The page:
Despite small improvements made to rural connectivity in the last year, mobile signal and broadband speeds are still not adequate for farming businesses, the NFU‘s Digital Technology Survey has revealed.
Only 21% of farmers reported reliable connectivity across their whole farm and fewer than half have broadband speeds suitable for their business. One in 20 say they have no signal on their farm at all.
Multiple tasks, including submitting reports, tractor GPS and communicating with customers all rely on broadband and phone signal and farmers rely on this to run their businesses effectively. In addition, mobile phone signal is critical for health and safety when farmers and contractors often work alone.
The NFU is calling for the Shared Rural Network to remain a government priority and be completed by 2025; broadband schemes to apply to all types of broadband access, not just fibre; and support for farmers to access agricultural-specific digital skills training.
NFU Vice President, David Exwood, said: “In a time when food security is so prevalent on the government’s agenda, we need to produce more of what we do well here. This means being as efficient and productive as possible, and access to the internet is vital for businesses to do this.
“Even with the positive increase in access to superfast broadband for over a third of respondents, it is unacceptable that 4 out of 5 of farmers do not have reliable mobile signals throughout their farm. Not only does this impact the day-to-day running of rural businesses, but it is dangerous to leave a farmer with no way of communicating in a time of crisis. Ultimately, this lack of access is preventing UK farmers and growers from doing what they do best – producing homegrown, climate-friendly, and affordable food.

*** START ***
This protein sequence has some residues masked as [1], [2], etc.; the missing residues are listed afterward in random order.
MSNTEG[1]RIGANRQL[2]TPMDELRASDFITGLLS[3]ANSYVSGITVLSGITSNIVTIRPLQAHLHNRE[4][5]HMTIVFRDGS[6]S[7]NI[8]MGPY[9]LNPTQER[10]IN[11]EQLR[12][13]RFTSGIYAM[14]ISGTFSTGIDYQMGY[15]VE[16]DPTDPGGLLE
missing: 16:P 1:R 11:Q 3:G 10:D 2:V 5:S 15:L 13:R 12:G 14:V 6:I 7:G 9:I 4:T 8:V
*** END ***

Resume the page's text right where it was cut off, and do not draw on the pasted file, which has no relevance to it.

“Our results show that we need a really concentrated effort from the government and telecommunications industry to reach the most remote areas still without coverage if we want to achieve the Shared Rural Network’s aim to deliver 4G connectivity across the UK by 2025. While the introduction of 5G to some rural areas is encouraging, as it supports the introduction of new technologies and more productive business practices on farm, this year’s survey shows that connectivity is only increasingly slowly, and the farming industry is still lagging significantly behind the rest of the country.
“We will continue to campaign for investment in the country’s digital technology infrastructure – which is key to productive farming businesses – on top of our asks for proper training and appropriate schemes for farmers and growers so they can meet their huge potential in helping to tackle climate change and deliver on our net-zero ambitions.”